I believe this is the first time we see the title sequence over a static photograph (instead of book or drawing or live action shot).

Fiesta (Richard Thorpe, MGM) is a film that makes me want to visit those major genre studies of the musical (many of which I've regrettable still not read) to see how they discuss the mainstay classical Hollywood musicals that fall outside the canon. MGM in particular made a number of films that featured musical performance prominently and are now marketed in DVD box sets. Yet many of these fail to match the ideal types we have of either backstage or integrated musical.

The Esther Williams films are interesting on this count. Here, she makes one obligatory diving appearance. And, as in her other films, she is surrounded by characters with musical or dance inclination, in this case her twin brother Mario (Ricardo Montalban) and his love interest Conchita (Cyd Charisse). The new twist here, is a gender-bending narrative, with Maria (Williams) cross-dressing and subbing in as a torredor.

There's the camp quality of Williams and Mary Astor's complete lack of any attempt at a Mexican accent. After seeing and researching the production files of Unfinished Dance, too, I wonder if there's a concerted effort on MGM's part to skirt with sexual abberation in their scripts, here the unhealthy attachment between twins Williams and Montalban.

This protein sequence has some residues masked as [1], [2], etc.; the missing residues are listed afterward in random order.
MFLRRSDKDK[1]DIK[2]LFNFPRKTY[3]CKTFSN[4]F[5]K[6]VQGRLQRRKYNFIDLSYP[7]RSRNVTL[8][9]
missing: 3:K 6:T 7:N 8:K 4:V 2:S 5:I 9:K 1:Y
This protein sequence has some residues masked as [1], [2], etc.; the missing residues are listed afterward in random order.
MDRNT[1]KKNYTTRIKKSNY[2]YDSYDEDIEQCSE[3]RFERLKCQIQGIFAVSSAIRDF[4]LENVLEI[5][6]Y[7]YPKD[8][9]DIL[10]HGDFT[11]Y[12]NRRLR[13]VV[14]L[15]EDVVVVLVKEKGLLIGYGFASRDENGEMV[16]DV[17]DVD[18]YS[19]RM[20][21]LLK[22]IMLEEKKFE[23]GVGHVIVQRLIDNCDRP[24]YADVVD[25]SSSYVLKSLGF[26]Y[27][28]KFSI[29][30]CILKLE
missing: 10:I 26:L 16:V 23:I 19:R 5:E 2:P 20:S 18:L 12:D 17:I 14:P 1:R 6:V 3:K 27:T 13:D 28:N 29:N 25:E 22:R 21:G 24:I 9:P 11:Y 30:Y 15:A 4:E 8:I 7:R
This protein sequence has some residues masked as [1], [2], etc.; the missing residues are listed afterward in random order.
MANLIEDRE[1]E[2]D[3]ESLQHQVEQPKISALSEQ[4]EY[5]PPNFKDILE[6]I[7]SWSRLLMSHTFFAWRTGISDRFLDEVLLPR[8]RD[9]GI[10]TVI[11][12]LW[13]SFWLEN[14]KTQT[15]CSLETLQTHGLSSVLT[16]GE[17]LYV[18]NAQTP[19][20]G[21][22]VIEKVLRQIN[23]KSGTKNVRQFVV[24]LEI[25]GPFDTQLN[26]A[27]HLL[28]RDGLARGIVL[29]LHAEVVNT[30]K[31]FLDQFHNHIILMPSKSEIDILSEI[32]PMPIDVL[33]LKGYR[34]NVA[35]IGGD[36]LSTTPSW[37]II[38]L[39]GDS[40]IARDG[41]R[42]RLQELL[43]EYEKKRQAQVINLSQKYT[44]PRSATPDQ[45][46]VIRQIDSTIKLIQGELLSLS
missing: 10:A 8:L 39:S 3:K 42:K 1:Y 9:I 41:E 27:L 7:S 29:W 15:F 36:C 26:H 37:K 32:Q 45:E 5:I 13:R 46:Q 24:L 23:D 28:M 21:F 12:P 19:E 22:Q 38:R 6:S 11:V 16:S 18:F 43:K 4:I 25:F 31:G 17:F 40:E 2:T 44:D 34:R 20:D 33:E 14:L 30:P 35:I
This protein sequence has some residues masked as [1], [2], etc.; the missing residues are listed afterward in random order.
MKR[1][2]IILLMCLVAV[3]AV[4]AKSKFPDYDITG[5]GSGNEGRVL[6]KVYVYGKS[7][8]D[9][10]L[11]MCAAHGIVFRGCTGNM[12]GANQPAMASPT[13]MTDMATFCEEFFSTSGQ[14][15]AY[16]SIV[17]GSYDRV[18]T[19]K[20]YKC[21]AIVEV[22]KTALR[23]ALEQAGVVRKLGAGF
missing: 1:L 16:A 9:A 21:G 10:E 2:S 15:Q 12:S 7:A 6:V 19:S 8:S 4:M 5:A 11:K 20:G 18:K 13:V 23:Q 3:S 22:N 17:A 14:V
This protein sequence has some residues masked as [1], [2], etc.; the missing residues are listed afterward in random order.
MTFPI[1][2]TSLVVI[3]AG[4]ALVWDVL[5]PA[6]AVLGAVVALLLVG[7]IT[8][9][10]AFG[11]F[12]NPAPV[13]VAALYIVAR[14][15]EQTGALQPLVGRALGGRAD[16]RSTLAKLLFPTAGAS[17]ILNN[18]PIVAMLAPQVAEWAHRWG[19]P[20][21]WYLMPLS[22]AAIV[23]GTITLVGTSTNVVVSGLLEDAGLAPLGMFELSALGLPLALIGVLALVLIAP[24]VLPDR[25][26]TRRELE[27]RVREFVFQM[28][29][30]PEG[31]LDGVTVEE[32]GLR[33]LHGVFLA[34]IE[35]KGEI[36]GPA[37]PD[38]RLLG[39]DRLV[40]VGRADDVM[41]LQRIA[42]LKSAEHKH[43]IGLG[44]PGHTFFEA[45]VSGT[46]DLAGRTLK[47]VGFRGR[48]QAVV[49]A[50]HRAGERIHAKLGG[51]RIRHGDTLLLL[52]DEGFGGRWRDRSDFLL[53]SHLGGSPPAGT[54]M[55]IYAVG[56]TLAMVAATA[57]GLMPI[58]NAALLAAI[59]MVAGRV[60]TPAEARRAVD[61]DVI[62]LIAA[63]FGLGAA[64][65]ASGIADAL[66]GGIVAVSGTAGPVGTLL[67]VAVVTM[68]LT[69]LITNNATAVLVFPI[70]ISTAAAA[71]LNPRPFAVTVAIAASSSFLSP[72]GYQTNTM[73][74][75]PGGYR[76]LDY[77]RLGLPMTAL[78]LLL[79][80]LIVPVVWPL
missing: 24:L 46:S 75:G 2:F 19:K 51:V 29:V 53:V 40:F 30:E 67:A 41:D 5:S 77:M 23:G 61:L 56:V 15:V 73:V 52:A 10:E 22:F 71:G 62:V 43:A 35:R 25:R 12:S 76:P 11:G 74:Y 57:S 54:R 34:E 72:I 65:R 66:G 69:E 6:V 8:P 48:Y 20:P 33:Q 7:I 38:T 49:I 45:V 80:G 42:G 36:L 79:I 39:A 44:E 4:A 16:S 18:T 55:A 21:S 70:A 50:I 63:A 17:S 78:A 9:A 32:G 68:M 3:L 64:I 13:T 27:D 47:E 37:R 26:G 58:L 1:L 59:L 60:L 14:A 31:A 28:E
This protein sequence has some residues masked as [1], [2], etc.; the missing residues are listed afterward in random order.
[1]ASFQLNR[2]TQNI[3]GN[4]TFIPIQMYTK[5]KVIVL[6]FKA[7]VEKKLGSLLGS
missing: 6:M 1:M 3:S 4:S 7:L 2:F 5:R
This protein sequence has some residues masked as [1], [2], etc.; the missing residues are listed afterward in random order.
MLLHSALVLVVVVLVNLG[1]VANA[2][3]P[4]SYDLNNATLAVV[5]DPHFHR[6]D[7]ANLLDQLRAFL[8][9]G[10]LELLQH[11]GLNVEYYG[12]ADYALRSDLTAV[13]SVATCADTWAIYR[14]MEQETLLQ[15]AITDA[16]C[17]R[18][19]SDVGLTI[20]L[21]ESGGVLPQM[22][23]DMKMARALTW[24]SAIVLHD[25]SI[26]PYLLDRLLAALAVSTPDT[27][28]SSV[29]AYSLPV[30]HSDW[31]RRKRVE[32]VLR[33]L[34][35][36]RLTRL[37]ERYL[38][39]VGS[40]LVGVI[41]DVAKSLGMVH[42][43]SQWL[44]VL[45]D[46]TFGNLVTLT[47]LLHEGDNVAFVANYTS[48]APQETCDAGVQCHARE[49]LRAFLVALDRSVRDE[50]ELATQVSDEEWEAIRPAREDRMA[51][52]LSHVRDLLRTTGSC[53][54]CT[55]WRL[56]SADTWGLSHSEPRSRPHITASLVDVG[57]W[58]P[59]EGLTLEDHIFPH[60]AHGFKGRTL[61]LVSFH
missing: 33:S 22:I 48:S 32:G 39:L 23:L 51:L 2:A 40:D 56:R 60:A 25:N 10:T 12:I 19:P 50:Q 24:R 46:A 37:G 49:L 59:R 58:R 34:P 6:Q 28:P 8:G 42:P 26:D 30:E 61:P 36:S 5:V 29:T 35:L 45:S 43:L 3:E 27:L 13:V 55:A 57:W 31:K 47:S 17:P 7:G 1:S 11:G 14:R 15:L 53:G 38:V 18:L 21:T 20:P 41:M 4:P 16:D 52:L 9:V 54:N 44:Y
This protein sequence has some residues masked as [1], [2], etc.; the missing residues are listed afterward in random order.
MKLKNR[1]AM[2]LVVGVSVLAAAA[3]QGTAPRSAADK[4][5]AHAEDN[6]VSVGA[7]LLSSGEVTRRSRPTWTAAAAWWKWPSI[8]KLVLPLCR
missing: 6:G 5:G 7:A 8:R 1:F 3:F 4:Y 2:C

Three directors of photography – Sidney Wagner, Charles Rosher, and Wilfred Cline – served on the film, in addition to Natalie Kalmus as Technicolor color director. The film is in fact an interesting match (or tug of war depending on the perspective) between MGM house style and individual style. Much of the opening and closing sequences, for instance, are in a high key approach to color that is distinctively MGM's:

Other scenes, especially interior nighttime scenes, take on both a heavy use of shadow and multi-sourced lighting that seems to indicate Charles Rosher's hand.

These scenes are still high key - not even really medium key - but they reduce the flooding of light that we associate with the upbeat musical style. Instead, they take on a certain jewel-like quality, aided by the muted-pastel art direction.

In the comments a few posts back, Scott Higgins suggested that Rosher's work merited more than being lumped in with a generic MGM style. He's right of course, and Fiesta suggests the value of looking closely at precisely the kind of film that today would be dismissed as tossaway Hollywood. Incidentally, the film is a great illustration of the twin approaches of restrained Technicolor and an expanded palette: the art direction and costuming is noticeably unsaturated, with a heavy emphasis on browns, yellows, and pale oranges, except for the recurring bright, saturated red highlights. The Montalban-Cherisse "La Bamba" dance illustrated above is a good example of this strategy.


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